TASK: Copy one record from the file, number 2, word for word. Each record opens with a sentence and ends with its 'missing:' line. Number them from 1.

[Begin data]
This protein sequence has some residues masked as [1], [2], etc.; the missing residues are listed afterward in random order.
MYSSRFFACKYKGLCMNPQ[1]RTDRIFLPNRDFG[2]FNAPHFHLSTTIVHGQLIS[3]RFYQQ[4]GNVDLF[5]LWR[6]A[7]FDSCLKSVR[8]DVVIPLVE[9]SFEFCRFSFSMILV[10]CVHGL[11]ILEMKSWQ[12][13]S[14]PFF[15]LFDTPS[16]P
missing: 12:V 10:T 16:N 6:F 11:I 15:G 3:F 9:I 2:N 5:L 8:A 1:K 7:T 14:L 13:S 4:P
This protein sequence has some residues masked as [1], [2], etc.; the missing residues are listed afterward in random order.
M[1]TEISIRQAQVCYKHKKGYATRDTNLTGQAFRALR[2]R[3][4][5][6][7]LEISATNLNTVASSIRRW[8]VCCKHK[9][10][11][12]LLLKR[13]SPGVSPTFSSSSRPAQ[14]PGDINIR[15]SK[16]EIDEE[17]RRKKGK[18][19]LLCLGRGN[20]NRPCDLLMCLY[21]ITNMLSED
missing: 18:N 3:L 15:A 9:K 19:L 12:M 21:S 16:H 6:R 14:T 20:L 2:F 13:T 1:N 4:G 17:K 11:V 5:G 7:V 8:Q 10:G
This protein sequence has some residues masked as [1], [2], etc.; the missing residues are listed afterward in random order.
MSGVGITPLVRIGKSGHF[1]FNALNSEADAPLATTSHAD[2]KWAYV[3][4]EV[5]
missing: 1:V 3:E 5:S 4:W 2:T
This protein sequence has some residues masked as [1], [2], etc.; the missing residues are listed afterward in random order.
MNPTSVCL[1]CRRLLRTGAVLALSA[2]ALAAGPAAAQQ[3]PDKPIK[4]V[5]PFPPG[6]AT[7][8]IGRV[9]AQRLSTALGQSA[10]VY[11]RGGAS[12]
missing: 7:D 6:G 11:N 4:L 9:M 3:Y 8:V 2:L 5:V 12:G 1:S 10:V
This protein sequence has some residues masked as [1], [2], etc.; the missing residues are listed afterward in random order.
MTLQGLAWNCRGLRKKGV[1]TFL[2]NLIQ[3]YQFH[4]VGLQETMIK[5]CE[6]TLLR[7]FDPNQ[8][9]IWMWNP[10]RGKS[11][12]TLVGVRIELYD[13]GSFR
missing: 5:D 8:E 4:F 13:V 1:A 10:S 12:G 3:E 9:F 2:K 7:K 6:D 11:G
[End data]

This protein sequence has some residues masked as [1], [2], etc.; the missing residues are listed afterward in random order.
M[1]TEISIRQAQVCYKHKKGYATRDTNLTGQAFRALR[2]R[3][4][5][6][7]LEISATNLNTVASSIRRW[8]VCCKHK[9][10][11][12]LLLKR[13]SPGVSPTFSSSSRPAQ[14]PGDINIR[15]SK[16]EIDEE[17]RRKKGK[18][19]LLCLGRGN[20]NRPCDLLMCLY[21]ITNMLSED
missing: 18:N 3:L 15:A 9:K 19:L 12:M 21:S 16:H 6:R 14:T 20:L 2:F 13:T 1:N 4:G 17:K 11:V 5:G 7:V 8:Q 10:G